By Bonny Ibhawoh,
As is becoming his style, Prof. Henry Louis Gates has offered a provocative exposé into the debate over reparations for slavery in the United States. He argues that “while we are all familiar with the role played by the United States and the European colonial powers like Britain, France, Holland, Portugal and Spain, there is very little discussion of the role Africans themselves played.”
But as others have noted, despite Mr. Gates’ contention that “there is very little discussion” of this fact, it hardly qualifies as news; today, virtually every history of slavery and every American history textbook includes this information.
What I find problematic, however, is that as he does in his television series, Gates tends to reinforce the erroneous assumption that African “brothers and sisters” were selling off each other to the Europeans. True, African middlemen traders sold other peoples of African descent to the European slave traders but did these middlemen see the slaves they sold as their “brothers” and “sisters?” For the most part, they did not. They saw them as enemies, war captives and foreigners. The myth of a monolithic African identity is a construct that stands in the way of proper understanding and contextualization of the role of Africans in the Atlantic slave trade.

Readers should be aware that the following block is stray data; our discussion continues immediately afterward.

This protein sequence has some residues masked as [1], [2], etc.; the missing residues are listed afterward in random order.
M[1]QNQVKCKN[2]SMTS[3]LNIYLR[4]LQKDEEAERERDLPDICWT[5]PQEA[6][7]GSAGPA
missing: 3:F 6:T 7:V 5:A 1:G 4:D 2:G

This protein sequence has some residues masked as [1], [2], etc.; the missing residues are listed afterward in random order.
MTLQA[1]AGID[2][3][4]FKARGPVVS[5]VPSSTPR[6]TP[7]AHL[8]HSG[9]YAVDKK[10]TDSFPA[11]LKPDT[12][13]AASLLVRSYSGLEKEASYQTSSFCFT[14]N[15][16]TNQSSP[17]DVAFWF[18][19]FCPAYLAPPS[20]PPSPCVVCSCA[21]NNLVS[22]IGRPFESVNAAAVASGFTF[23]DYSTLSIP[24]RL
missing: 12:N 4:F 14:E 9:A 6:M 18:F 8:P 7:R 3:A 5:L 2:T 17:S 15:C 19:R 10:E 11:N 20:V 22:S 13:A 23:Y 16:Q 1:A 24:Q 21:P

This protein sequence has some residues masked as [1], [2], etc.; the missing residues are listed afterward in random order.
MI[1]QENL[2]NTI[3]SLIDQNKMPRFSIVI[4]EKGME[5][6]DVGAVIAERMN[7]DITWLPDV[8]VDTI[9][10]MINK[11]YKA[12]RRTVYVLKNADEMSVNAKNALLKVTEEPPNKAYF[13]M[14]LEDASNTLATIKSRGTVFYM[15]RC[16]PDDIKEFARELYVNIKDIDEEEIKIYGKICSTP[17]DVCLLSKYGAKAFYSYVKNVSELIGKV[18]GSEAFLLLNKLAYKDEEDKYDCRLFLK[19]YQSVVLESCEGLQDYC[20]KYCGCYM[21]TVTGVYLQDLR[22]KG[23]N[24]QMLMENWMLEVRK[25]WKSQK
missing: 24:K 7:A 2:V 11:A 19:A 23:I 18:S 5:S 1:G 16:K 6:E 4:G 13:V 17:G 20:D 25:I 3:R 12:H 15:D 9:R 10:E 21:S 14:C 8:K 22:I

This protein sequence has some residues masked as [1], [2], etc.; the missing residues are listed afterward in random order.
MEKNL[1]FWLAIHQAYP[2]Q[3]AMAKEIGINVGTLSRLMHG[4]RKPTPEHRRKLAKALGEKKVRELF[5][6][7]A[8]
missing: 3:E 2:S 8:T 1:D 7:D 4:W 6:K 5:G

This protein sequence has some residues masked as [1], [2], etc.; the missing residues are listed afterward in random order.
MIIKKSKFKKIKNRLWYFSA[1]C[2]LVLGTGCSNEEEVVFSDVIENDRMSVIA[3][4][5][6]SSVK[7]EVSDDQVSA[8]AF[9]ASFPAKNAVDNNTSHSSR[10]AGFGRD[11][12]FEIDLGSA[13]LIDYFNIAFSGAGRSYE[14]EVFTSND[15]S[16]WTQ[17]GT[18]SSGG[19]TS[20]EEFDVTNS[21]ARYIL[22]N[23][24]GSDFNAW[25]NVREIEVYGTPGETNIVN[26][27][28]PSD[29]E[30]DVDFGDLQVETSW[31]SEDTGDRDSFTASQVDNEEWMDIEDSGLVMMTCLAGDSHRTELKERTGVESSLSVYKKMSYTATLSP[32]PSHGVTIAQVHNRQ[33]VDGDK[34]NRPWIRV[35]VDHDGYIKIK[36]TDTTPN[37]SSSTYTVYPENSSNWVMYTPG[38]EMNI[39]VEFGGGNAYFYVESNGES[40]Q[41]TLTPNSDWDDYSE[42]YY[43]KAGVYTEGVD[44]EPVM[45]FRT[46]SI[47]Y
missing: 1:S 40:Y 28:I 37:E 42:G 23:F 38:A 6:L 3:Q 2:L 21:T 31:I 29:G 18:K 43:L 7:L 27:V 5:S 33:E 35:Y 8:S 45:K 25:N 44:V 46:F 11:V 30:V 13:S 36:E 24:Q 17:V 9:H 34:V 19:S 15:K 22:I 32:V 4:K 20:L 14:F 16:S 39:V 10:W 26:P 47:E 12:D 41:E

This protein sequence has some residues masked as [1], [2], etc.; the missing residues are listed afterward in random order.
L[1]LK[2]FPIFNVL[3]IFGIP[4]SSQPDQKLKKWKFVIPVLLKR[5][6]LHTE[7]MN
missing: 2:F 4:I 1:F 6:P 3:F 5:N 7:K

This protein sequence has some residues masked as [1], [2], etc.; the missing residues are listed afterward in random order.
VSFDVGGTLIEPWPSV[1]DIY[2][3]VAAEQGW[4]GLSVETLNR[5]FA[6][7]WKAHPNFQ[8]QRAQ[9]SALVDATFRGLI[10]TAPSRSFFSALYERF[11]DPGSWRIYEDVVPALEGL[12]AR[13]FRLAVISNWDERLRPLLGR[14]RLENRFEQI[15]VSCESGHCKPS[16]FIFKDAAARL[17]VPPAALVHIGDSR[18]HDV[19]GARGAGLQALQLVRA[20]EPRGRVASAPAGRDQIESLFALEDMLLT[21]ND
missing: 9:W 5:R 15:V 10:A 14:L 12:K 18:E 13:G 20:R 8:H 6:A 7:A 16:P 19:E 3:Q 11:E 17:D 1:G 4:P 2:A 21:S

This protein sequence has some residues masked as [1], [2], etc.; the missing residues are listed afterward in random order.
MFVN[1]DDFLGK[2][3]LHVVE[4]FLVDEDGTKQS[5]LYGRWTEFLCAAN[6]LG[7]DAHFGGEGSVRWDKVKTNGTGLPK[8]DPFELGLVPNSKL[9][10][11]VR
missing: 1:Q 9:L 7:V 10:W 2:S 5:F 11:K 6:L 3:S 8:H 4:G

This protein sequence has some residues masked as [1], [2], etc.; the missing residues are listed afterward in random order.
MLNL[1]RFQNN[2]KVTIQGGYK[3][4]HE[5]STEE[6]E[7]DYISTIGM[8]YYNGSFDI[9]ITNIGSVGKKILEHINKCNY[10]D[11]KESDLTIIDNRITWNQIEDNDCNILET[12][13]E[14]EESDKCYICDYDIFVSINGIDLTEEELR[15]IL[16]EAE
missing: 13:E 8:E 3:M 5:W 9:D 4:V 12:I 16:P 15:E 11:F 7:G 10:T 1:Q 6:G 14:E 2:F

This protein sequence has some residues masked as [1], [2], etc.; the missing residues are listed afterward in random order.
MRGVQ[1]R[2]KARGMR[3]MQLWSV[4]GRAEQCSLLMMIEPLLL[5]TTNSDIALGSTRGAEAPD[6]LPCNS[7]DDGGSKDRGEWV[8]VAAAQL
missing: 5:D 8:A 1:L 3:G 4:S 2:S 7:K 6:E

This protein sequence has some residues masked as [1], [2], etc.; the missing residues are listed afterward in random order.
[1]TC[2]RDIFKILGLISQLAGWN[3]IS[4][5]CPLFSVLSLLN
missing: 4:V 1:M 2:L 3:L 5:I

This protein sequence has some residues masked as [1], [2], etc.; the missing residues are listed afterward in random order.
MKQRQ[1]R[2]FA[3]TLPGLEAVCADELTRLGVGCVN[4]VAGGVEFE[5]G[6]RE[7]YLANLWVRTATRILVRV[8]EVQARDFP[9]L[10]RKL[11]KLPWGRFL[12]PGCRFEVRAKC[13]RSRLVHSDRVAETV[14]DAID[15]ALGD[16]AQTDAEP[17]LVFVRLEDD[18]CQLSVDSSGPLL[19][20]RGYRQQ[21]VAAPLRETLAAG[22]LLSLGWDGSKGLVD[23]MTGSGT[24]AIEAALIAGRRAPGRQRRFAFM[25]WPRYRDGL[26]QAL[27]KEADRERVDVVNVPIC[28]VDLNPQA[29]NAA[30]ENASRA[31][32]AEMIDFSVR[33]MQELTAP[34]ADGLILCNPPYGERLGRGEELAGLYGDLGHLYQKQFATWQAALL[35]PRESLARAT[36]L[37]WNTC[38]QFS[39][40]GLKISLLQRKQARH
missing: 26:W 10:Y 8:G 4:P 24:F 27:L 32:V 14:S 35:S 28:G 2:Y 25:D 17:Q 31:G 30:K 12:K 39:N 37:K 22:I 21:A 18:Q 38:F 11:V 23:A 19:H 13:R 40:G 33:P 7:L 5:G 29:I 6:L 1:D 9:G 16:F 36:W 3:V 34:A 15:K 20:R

When I teach the Atlantic Slave trade to my undergraduate students, one of the questions I frequently get is: “How could Africans have sold other Africans as slaves to the Europeans?” My standard response comes in the form of another question: “How could German Europeans have murdered 6 million innocent fellow Europeans in the 1940s?”
My students’ familiarity with European history enables them to offer cogent answers: The murderers were only a few Nazis, not all Europeans; it happened in the context of war; and the Nazis did not quite see the Jews as fellow Germans or Europeans but as an alien race. “Very well explained,” I say to my students. Now, apply the same depth of analysis to your understanding of the role of Africans in the Atlantic slave trade.
See Prof. Gates’ original article
“Ending the Slavery Blame-Game” By HENRY LOUIS GATES Jr.